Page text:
8. Treating procrastination like the enemy

Procrastination shouldn’t necessarily be treated like the enemy. It is very healthy to have downtime and commit time to activities that you enjoy (even if it’s just watching Netflix), as frequently as on a daily basis. What you need to do is negotiate with yourself – don’t create a schedule or plan that will make your future self hate you. By allowing buffer time to plug in procrastination into your daily routine, you can have a much healthier, guilt-free relationship with it. For me, I would always set a workload that I wanted to complete for the day, and once done, the rest of hours left were for me and only me.

9. Spending time planning to do work instead of doing work

If you’re anything like me, you’ll set out to start studying, and open your journals, to-do lists, files, word documents, and then 3 hours later, find out that you’ve spent all your time there and not actually doing any work. With all these ‘study tips’ constantly being force-fed to us, it seems easy to just begin with a ‘Okay, let’s write a list of things I have to do, and allocate them to my study blocks.’ But then, you spend too much time on the list, and it simply grows larger and larger. You keep having to push back the allocated study blocks because time keeps passing. All I can say is to just start. Forget thinking about what you need to do, start doing what you have to do.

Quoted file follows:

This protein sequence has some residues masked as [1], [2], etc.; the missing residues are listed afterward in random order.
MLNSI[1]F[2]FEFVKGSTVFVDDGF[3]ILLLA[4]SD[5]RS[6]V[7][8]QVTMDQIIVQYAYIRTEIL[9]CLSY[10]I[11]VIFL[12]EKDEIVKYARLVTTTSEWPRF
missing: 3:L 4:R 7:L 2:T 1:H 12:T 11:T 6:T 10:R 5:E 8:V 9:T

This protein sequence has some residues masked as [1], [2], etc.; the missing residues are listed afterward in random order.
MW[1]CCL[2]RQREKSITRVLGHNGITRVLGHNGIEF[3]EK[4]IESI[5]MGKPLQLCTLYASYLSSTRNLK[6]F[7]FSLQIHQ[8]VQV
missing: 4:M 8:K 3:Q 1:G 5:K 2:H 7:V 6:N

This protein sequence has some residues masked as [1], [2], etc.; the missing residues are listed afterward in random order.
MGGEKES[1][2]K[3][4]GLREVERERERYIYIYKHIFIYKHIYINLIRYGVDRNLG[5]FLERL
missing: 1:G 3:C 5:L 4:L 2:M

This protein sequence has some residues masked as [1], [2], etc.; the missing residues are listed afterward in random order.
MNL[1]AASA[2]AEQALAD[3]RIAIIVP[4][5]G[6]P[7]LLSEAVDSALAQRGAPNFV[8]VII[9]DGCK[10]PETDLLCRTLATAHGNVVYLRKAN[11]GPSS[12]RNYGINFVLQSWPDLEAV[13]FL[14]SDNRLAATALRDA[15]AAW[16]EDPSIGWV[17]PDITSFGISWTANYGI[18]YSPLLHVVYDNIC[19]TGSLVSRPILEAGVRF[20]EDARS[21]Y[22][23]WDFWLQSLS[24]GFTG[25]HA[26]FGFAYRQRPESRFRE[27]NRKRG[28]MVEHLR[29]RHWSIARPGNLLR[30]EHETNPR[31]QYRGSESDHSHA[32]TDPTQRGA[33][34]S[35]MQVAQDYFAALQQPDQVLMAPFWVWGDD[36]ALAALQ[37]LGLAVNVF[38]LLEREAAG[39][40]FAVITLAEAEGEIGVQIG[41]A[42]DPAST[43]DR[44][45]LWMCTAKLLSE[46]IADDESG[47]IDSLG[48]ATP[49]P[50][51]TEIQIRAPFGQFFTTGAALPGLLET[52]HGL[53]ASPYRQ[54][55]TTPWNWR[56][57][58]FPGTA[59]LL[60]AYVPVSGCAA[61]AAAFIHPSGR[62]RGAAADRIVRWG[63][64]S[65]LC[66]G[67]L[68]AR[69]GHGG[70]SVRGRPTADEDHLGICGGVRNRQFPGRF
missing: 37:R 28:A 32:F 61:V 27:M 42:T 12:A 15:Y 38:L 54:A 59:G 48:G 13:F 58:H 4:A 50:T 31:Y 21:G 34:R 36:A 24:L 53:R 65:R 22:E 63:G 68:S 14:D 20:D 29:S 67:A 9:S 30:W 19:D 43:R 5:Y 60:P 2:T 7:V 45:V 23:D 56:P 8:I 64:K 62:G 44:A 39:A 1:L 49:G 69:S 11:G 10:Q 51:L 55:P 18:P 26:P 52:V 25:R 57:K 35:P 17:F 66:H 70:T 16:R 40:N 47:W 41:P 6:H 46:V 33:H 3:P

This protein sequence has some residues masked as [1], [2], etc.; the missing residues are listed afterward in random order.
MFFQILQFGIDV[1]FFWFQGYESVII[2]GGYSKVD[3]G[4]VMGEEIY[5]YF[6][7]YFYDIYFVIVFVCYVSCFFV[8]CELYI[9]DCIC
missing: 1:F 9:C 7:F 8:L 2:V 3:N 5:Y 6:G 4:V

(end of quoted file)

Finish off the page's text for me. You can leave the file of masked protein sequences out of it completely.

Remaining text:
10. Focusing too much on theory without practice.